20 years of Open 60’ multihulls
Published on 13 may 2009 at 0h00
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Greed for speed!
Genetically marked by their incredible search for ultimate speed, these violent and gracious machines will leave the media stage as they entered: flat out!
Over 20 years, these overpowered acrobats have dared to try everything and have shattered all the known (or supposed) limits under sail. These shooting stars are preparing for their final seasons’ racing; there is still time to watch the show!
But where do these iconoclasts come from?
The family tree leading to this apogee is complex; the recipe for the 60’ trimarans’ perfection comes from a fertile cauldron fed by hundreds of often anonymous riggers, racers, developers, architects and technicians. The recurrent theme in their story is therefore a subjective recollection; I hope I will not overexpose certain of them and will try not to be unfair to others.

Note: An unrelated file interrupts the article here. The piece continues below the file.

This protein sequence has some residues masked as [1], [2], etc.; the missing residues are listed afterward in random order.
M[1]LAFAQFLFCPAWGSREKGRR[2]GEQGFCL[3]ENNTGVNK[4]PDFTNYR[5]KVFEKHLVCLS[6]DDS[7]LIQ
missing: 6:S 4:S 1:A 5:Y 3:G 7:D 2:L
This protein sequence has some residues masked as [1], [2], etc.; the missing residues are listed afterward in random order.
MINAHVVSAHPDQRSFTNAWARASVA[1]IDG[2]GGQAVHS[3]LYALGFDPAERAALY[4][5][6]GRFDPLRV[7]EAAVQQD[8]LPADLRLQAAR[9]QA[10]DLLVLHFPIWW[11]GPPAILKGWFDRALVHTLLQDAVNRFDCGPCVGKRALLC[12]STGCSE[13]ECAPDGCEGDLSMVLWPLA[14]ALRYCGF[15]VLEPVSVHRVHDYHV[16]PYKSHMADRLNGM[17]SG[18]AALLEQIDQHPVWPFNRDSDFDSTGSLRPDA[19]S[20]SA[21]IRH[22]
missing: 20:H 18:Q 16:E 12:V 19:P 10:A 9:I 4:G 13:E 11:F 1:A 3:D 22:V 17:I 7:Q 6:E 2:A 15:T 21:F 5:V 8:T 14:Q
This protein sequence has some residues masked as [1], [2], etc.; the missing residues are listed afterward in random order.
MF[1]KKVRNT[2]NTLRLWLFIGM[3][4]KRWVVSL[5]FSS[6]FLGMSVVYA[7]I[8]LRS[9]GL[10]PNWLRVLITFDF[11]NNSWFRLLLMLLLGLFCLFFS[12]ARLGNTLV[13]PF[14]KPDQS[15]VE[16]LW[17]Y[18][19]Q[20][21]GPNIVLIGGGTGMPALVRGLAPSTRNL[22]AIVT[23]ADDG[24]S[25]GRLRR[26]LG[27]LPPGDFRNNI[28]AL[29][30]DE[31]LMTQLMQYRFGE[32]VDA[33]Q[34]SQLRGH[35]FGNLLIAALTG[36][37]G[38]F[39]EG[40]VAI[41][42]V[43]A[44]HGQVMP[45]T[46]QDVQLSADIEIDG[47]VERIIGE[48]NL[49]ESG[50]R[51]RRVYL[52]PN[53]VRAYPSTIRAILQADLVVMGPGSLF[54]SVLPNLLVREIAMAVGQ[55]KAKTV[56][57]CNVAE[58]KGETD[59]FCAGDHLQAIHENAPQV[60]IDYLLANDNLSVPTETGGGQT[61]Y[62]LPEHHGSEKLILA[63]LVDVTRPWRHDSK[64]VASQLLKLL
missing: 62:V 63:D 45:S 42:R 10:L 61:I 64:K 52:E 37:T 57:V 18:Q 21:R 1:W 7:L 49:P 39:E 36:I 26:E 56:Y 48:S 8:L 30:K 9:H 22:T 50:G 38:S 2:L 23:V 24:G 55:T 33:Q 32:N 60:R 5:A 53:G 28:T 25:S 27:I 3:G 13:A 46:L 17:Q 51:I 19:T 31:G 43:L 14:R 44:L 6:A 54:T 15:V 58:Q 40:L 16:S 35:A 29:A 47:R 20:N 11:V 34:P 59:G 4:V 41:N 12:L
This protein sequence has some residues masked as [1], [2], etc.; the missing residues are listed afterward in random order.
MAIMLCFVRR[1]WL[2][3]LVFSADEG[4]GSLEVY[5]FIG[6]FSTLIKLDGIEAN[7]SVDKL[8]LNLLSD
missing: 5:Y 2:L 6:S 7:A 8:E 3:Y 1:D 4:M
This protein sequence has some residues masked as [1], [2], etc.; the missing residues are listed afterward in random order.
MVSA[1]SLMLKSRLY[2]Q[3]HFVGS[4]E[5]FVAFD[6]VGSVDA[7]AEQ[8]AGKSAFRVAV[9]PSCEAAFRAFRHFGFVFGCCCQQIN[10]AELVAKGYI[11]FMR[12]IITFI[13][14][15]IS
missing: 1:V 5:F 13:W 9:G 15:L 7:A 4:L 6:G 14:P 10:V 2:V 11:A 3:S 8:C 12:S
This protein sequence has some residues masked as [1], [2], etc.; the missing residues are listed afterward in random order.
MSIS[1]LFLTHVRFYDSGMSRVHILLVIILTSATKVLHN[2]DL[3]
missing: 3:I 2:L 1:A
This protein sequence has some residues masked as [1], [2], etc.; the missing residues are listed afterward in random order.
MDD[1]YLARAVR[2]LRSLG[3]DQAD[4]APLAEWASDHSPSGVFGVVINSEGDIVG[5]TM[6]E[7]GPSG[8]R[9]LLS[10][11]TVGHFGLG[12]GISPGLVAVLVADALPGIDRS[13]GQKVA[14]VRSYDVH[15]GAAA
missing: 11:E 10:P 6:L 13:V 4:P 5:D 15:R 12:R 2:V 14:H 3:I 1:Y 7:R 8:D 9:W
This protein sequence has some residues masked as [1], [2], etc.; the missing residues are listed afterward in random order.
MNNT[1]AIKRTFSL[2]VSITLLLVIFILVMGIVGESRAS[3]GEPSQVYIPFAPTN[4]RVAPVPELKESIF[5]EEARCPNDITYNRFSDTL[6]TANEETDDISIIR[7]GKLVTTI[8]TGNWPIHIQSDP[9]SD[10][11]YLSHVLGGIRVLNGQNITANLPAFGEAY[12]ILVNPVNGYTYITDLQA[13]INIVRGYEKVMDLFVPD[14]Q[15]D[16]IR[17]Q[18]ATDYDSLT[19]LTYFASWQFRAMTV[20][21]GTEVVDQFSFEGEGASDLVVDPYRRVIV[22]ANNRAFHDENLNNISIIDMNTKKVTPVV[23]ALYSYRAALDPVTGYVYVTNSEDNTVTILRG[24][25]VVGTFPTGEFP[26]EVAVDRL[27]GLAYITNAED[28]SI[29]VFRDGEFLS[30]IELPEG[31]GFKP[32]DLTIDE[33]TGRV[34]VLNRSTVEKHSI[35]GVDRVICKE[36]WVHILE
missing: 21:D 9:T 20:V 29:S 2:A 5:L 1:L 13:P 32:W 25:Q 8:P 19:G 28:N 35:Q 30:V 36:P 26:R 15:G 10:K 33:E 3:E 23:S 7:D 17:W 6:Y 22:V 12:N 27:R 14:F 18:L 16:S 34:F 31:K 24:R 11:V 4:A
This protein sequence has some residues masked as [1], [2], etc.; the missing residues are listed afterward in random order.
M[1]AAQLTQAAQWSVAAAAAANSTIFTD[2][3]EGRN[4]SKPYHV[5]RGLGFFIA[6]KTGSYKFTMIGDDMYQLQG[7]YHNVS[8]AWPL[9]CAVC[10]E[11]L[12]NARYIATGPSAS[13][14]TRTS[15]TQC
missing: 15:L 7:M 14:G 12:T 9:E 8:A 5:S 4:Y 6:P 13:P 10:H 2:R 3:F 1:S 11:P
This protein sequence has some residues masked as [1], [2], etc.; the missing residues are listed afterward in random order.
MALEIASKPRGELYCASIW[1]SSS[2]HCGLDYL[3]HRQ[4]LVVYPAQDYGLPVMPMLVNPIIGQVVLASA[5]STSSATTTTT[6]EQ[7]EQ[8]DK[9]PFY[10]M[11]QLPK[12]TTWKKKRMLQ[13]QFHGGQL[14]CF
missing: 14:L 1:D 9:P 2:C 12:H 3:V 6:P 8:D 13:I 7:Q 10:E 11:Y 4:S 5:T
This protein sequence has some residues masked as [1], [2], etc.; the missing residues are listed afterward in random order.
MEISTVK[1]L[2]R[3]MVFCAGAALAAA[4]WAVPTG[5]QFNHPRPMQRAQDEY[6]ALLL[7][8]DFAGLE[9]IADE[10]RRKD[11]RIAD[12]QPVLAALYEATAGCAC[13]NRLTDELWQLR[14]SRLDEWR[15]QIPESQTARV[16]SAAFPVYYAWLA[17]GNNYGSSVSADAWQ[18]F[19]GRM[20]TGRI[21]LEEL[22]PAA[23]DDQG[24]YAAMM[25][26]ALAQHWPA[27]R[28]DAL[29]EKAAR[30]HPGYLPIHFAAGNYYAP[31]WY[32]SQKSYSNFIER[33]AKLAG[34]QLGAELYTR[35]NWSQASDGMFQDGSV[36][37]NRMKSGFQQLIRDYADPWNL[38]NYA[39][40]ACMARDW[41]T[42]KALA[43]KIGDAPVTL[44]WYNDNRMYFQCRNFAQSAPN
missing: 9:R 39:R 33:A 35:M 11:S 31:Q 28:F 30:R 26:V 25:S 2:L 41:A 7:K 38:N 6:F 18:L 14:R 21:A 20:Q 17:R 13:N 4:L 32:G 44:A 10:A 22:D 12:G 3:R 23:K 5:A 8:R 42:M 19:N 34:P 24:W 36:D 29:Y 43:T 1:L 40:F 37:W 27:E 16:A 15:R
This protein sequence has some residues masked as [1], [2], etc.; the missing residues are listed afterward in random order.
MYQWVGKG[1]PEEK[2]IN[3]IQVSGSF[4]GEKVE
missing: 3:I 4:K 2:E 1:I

Towards the middle of the 80s, we witnessed a proliferation of audacious architectural initiatives, Derek Kelsall’s trimarans appeared to be too sensible, Dick Newick’s creations seemed almost classical, and a handful of young architects wanted to try out everything. GORDANO GOOSE, built in 1981 by Nigel Irens, made the transition: it resembled a Newick, but the slim central hull, the continuous structure of the crossbeams and the volume of the floats announced the next generation. Boosted into Formula 40, it was to be moreover one of the first trimarans to (nearly) sail on one float. Before it, there was THREE LEGS OF MANN, then ...
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